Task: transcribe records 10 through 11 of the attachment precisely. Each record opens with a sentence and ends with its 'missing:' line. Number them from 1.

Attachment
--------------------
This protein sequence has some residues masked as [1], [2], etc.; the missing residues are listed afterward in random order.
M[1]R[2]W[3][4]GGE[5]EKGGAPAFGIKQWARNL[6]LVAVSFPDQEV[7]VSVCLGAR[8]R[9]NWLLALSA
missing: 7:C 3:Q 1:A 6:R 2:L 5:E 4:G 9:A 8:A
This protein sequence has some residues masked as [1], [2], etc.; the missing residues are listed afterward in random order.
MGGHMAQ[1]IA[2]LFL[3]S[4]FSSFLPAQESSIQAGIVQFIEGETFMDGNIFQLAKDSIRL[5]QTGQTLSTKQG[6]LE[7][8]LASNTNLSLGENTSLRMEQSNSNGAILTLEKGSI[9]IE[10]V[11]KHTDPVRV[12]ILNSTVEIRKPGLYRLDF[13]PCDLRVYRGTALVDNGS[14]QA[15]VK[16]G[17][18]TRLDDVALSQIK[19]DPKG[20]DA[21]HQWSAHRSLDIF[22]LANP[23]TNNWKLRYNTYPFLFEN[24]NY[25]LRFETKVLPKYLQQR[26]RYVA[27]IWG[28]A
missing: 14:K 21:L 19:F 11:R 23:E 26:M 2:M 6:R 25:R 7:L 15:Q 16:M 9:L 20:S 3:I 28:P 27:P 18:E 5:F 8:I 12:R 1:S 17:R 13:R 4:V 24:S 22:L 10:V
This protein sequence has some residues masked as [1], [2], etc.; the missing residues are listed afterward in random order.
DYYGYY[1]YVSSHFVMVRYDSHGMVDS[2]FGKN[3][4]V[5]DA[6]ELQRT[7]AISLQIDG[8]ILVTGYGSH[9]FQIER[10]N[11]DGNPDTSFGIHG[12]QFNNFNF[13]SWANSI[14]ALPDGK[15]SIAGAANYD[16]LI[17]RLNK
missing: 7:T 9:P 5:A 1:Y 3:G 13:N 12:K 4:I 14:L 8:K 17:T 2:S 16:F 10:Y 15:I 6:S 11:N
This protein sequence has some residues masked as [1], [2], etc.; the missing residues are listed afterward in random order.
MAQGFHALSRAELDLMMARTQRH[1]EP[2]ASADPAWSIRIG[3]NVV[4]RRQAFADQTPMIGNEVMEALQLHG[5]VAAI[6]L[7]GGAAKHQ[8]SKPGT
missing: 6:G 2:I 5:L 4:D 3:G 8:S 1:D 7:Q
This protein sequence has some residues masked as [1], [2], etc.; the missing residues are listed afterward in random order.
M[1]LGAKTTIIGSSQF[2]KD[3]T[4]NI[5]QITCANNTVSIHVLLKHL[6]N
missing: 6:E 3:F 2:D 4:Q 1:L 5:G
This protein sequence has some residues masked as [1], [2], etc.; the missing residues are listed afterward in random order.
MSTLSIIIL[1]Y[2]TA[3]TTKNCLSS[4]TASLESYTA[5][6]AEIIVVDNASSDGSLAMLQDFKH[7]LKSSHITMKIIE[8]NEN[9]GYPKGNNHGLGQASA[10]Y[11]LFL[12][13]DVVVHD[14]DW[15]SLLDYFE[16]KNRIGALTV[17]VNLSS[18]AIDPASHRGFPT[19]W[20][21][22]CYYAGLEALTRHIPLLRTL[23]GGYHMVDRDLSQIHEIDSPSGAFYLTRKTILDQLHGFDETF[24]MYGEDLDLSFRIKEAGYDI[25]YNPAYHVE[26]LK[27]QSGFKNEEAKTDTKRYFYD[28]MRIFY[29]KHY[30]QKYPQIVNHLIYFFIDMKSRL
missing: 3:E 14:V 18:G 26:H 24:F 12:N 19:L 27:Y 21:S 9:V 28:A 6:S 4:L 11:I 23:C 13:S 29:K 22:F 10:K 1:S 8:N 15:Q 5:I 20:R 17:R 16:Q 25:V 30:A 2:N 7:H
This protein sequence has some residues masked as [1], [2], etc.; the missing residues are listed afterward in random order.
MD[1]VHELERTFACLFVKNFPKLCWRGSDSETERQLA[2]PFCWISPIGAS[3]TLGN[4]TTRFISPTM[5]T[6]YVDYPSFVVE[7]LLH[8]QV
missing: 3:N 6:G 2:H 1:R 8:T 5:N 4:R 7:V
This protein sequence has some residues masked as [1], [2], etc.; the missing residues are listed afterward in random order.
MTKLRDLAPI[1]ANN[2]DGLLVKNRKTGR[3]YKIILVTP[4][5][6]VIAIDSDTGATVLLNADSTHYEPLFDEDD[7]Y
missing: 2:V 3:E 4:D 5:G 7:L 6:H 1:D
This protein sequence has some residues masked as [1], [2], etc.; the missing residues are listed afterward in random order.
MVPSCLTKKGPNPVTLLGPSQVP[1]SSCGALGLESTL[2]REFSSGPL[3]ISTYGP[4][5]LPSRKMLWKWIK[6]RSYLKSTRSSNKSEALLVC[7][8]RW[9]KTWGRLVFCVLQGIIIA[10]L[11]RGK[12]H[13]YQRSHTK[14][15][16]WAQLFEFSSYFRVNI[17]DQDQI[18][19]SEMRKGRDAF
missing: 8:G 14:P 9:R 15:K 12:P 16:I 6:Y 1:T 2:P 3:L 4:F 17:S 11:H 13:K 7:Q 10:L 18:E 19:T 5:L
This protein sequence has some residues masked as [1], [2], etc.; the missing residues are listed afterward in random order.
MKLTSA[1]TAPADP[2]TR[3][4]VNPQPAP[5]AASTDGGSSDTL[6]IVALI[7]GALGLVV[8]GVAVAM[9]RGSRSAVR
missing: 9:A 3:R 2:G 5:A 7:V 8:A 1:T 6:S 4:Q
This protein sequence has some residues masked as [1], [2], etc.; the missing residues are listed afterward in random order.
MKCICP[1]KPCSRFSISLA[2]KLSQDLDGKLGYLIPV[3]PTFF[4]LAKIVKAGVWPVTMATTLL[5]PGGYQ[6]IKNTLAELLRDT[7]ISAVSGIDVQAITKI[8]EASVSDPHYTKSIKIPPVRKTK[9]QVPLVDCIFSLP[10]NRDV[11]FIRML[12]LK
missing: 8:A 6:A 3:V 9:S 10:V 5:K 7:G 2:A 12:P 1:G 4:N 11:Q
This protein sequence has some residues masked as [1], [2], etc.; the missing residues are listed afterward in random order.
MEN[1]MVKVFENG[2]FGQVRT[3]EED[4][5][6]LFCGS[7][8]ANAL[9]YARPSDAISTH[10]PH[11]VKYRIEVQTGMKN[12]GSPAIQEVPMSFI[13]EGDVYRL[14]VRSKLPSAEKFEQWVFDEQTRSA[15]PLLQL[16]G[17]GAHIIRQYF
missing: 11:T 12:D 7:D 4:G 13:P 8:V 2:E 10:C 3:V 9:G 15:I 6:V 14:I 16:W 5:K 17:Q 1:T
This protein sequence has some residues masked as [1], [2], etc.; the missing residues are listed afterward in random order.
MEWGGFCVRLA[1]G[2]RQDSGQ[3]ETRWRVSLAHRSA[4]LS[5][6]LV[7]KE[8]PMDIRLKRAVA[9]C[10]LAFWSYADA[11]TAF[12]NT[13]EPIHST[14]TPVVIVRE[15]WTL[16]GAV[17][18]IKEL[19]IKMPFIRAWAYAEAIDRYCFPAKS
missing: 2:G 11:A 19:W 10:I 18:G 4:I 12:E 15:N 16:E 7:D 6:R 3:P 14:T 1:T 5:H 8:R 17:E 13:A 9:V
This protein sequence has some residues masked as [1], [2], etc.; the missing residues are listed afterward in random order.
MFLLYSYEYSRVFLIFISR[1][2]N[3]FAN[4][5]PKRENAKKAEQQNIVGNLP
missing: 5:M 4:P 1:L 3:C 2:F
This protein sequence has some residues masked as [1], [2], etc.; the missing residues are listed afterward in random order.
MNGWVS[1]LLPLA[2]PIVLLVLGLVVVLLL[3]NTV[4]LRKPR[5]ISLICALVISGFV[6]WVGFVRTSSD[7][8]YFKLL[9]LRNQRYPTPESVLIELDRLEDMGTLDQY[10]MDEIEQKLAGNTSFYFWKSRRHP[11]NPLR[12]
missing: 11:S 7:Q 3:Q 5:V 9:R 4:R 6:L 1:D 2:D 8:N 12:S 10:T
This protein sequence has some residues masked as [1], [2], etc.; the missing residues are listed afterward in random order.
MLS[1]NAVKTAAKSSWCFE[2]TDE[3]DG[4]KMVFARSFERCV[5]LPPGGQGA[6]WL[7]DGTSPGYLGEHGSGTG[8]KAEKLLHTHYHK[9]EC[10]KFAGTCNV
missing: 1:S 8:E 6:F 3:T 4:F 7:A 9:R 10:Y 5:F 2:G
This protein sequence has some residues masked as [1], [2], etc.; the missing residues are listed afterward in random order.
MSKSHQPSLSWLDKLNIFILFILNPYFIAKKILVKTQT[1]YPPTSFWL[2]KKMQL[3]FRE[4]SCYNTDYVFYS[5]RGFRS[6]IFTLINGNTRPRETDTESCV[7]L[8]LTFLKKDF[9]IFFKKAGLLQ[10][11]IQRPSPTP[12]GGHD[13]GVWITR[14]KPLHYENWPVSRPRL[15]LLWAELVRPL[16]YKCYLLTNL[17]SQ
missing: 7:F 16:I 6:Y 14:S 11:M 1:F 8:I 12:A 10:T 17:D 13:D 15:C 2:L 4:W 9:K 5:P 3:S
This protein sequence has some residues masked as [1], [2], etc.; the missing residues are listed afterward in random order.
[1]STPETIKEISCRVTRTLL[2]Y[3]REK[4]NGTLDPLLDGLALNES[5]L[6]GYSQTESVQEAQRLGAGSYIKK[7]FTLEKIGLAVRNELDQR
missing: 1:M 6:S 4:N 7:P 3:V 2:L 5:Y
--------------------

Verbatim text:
This protein sequence has some residues masked as [1], [2], etc.; the missing residues are listed afterward in random order.
MKLTSA[1]TAPADP[2]TR[3][4]VNPQPAP[5]AASTDGGSSDTL[6]IVALI[7]GALGLVV[8]GVAVAM[9]RGSRSAVR
missing: 9:A 3:R 2:G 5:A 7:V 8:A 1:T 6:S 4:Q
This protein sequence has some residues masked as [1], [2], etc.; the missing residues are listed afterward in random order.
MKCICP[1]KPCSRFSISLA[2]KLSQDLDGKLGYLIPV[3]PTFF[4]LAKIVKAGVWPVTMATTLL[5]PGGYQ[6]IKNTLAELLRDT[7]ISAVSGIDVQAITKI[8]EASVSDPHYTKSIKIPPVRKTK[9]QVPLVDCIFSLP[10]NRDV[11]FIRML[12]LK
missing: 8:A 6:A 3:V 9:S 10:V 5:K 7:G 2:A 12:P 1:G 4:N 11:Q